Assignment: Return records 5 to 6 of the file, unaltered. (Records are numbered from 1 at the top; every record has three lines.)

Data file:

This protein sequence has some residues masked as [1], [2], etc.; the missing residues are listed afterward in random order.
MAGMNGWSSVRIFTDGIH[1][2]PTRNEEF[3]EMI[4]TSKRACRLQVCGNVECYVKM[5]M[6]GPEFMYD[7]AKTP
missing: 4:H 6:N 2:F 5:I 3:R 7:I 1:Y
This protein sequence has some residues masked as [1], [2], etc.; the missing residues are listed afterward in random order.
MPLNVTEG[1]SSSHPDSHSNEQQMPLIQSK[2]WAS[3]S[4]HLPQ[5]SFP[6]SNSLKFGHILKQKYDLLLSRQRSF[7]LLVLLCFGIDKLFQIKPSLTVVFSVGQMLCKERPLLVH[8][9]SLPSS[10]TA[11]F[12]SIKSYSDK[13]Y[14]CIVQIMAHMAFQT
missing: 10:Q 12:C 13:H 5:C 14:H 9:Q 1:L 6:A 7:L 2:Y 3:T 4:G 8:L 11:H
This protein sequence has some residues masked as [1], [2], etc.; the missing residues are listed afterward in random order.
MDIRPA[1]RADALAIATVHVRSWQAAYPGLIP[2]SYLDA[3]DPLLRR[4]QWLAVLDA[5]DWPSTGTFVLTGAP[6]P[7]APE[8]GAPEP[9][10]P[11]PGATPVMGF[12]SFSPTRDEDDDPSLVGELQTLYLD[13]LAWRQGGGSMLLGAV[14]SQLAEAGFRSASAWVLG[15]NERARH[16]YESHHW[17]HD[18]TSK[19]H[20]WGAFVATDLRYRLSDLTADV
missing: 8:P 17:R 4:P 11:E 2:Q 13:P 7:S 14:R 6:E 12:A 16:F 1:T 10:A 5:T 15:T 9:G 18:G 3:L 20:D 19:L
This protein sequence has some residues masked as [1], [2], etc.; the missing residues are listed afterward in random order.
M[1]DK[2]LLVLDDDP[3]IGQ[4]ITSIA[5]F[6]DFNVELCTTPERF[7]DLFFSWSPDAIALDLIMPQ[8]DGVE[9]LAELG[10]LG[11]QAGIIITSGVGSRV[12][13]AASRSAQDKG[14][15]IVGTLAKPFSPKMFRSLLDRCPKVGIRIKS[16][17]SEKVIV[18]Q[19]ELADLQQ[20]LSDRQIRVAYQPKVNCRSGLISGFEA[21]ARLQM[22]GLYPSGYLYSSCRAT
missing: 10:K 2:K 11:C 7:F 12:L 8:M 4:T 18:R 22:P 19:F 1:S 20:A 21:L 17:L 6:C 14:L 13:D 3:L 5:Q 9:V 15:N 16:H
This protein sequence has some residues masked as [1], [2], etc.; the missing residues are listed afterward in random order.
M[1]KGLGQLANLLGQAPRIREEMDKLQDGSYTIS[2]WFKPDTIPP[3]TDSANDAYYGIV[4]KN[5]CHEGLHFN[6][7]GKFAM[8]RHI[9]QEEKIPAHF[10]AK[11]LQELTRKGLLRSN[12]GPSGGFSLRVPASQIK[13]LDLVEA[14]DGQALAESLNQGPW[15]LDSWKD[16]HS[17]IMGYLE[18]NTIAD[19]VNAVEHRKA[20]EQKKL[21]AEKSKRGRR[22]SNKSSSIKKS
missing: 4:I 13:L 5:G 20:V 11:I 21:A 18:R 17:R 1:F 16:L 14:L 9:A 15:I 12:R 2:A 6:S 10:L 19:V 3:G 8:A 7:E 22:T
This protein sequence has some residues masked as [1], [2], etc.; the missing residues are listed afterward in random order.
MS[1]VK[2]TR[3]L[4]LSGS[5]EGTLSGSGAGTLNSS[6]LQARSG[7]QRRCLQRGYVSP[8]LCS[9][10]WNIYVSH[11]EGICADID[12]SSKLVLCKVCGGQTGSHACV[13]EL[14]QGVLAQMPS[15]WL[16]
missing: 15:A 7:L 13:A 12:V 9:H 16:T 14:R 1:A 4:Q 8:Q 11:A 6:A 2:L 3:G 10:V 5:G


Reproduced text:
This protein sequence has some residues masked as [1], [2], etc.; the missing residues are listed afterward in random order.
M[1]KGLGQLANLLGQAPRIREEMDKLQDGSYTIS[2]WFKPDTIPP[3]TDSANDAYYGIV[4]KN[5]CHEGLHFN[6][7]GKFAM[8]RHI[9]QEEKIPAHF[10]AK[11]LQELTRKGLLRSN[12]GPSGGFSLRVPASQIK[13]LDLVEA[14]DGQALAESLNQGPW[15]LDSWKD[16]HS[17]IMGYLE[18]NTIAD[19]VNAVEHRKA[20]EQKKL[21]AEKSKRGRR[22]SNKSSSIKKS
missing: 4:I 13:L 5:G 20:V 11:I 21:A 18:R 17:R 1:F 16:L 14:L 9:A 15:I 12:R 2:A 6:S 10:L 19:V 3:G 8:A 7:E 22:T
This protein sequence has some residues masked as [1], [2], etc.; the missing residues are listed afterward in random order.
MS[1]VK[2]TR[3]L[4]LSGS[5]EGTLSGSGAGTLNSS[6]LQARSG[7]QRRCLQRGYVSP[8]LCS[9][10]WNIYVSH[11]EGICADID[12]SSKLVLCKVCGGQTGSHACV[13]EL[14]QGVLAQMPS[15]WL[16]
missing: 15:A 7:L 13:A 12:V 9:H 16:T 14:R 1:A 4:Q 8:Q 11:A 6:A 2:L 3:G 10:V 5:G